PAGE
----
The only thing wrong with Otto Saumarez Smith’s book is its title. Far from booming, at the start of the 1960s the towns and cities of the Midlands and the north of England, and their Welsh, Scottish and Irish counterparts, were dirty, despoiled monuments to a bygone age, from which the young and talented fled south. After more than a century of being out of step, London was reasserting its traditional dominance and defying all attempts to restrict its growth. Leicester, for instance, relatively prosperous among Midlands cities, saw the steady decline of its traditional hosiery and shoe industries from the 1950s onwards. In such towns, industry and retail became concentrated in the hands of a few large-scale businesses.
One solution to these problems lay in the local authorities’ own hands. Their income from industrial rates was limited by government controls, while the population exodus from city centres reduced the number of residents paying domestic rates. But most authorities had large central landholdings, perhaps a wholesale or retail market (or both), an abattoir, a tram shed or a council depot ripe for redevelopment for commercial purposes. Furthermore, the land acquired for inner ring roads made more sites available for shops and showrooms. A town could reinvent itself by attracting fashionable chain stores and supermarkets, reached by broad new roads, with car parking close at hand.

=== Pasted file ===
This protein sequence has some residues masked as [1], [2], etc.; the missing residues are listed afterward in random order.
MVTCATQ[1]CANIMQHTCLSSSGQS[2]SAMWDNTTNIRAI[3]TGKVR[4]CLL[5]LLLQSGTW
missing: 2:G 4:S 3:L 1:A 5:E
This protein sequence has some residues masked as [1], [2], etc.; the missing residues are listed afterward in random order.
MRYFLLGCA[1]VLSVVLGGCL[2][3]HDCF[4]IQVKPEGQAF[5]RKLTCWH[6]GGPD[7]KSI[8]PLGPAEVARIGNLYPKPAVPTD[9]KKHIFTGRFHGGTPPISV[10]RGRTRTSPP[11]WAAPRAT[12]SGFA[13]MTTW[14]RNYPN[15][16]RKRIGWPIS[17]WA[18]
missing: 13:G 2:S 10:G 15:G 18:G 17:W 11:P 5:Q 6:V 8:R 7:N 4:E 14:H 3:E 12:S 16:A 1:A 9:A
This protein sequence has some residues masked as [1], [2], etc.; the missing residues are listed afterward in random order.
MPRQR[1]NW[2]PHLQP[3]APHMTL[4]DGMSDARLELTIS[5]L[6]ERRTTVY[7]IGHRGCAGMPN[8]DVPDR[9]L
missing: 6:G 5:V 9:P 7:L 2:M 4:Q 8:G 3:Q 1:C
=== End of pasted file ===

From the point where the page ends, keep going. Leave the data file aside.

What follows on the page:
Commercial developers quickly saw the opportunities available to them in helping local authorities realise their dreams. They could build on a larger scale than individual shopkeepers and even fund the construction of hotels – the ultimate prize for any local authority seeking to bring trade and cachet to